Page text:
In J. Z.'s doctoral seminar on literacy at Syracuse, we read Olsen's Silences, and I went on to assign it in my own graduate course on social class and composition here at ISU. I'll never forget the night in that doctoral seminar when I was to present to the rest of the class on Olsen's work. Instead of doing the same-ol same-ol presentation with discussion questions, I asked everyone to write, including J.Z. Choose a passage from Silences that struck you in some way, and write in response to it. We all did, and then we all read aloud, and it was one of the most moving moments in a grad class I've ever experienced. And I remember thinking, "we don't do enough of this"--writing in class and sharing that writing. Since then, I've made a conscious effort to include not just content instruction in my grad courses but writing instruction and practice. I think Donald Murray would approve.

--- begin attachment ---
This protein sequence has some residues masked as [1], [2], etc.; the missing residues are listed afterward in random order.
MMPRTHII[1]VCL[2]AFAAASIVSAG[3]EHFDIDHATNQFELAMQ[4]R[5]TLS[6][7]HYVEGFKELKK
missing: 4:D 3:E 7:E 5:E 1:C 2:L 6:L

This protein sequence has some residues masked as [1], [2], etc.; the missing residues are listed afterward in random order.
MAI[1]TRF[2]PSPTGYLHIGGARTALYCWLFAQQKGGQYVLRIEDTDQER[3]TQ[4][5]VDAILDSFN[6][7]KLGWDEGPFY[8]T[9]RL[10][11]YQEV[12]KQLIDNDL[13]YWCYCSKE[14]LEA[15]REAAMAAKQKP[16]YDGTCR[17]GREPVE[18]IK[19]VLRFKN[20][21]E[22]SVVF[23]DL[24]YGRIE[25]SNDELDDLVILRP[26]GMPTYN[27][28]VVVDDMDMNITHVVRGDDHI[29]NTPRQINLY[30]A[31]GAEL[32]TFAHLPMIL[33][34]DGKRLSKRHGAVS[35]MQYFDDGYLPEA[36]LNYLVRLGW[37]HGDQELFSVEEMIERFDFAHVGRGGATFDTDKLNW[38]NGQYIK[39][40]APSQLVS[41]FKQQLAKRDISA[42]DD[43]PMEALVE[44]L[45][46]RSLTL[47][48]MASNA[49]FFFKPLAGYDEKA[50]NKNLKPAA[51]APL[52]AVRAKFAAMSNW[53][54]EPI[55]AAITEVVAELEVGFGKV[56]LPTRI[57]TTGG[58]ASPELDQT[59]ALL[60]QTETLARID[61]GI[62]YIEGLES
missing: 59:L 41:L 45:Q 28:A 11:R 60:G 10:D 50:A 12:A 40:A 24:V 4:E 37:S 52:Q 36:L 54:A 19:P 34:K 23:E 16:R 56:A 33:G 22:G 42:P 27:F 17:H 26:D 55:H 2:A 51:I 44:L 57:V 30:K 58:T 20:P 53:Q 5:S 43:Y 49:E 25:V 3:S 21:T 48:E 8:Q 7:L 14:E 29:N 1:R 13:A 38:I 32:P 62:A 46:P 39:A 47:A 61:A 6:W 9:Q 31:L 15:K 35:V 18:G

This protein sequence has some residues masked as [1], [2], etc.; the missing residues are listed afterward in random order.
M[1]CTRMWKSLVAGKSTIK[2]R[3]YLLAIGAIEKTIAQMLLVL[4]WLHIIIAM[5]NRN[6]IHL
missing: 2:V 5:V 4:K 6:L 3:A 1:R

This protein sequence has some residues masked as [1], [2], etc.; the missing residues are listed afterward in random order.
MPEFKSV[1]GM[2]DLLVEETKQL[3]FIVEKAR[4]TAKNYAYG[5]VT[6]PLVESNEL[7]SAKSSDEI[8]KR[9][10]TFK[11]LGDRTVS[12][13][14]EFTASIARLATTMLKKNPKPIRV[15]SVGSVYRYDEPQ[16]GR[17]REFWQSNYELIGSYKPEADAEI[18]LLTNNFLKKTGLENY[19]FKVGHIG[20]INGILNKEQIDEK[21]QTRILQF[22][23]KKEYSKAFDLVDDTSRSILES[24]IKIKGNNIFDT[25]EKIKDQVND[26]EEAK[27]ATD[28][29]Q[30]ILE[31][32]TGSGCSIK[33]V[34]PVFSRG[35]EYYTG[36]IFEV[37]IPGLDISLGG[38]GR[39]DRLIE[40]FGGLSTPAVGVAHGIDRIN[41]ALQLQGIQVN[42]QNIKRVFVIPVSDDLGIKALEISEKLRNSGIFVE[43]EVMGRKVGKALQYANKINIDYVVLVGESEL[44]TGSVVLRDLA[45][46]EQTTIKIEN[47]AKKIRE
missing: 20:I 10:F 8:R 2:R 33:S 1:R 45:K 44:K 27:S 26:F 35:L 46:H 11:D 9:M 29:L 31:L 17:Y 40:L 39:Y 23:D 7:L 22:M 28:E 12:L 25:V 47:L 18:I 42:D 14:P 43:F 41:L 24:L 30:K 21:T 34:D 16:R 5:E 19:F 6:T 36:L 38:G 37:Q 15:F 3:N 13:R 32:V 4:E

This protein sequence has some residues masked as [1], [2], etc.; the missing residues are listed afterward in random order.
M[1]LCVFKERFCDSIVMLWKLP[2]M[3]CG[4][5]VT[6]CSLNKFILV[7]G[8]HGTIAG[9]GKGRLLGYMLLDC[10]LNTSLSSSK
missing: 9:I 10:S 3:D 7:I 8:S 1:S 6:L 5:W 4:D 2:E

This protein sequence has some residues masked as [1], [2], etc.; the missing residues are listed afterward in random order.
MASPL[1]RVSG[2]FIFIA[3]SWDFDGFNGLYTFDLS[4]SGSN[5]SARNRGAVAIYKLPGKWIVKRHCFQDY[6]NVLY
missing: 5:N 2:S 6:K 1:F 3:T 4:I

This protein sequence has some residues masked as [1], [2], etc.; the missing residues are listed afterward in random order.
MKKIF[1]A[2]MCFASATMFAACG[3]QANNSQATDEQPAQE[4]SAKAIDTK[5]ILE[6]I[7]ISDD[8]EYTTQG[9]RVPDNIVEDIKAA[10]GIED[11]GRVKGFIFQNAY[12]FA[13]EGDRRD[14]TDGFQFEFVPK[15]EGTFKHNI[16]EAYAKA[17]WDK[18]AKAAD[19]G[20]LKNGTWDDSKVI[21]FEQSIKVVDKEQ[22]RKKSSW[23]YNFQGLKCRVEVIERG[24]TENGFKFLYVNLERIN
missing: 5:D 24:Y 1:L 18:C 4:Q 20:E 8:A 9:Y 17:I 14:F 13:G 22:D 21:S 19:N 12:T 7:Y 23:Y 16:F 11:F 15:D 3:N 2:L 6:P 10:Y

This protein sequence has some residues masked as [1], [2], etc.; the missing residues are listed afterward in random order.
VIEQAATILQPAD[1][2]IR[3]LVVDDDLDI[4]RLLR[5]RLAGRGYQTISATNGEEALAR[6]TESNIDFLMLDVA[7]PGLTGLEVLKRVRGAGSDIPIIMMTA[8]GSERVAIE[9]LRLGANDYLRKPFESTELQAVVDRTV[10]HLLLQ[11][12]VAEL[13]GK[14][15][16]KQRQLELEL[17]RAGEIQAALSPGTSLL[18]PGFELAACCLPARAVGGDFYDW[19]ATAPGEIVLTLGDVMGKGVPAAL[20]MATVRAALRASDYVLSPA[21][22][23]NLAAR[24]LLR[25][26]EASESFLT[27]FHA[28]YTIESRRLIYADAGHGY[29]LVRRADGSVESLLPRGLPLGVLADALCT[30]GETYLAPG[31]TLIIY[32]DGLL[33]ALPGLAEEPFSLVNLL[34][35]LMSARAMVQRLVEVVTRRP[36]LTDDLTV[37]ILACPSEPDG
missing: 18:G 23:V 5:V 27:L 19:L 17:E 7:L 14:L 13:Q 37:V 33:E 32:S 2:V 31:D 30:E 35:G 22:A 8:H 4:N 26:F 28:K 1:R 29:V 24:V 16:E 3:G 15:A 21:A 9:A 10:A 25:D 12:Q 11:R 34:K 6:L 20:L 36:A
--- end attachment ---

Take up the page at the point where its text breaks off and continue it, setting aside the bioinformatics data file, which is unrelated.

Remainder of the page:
Wednesday, January 03, 2007

all she wanted for Christmas...

was a George W. Bush doll to chew up. In this photo, though, she's a bit too tired to be doing any chewing. I took this on Christmas Day after she and S. and I took a very long walk. She was P-O-O-P pooped, which is why she's keeping that big red bow on her back.

The George Bush doll is too much. In one back pocket he's got "Guide to English as a Second Language." In the other he's got a book called "How to Be Prez." In his front jacket pocket are "Bad guy cards" and there's a note "taped" to his front that says "If found, please return me to the White House." And perhaps the very best part are his red cowboy boots. Hee-HAW.


Monday, January 01, 2007

resolved, part two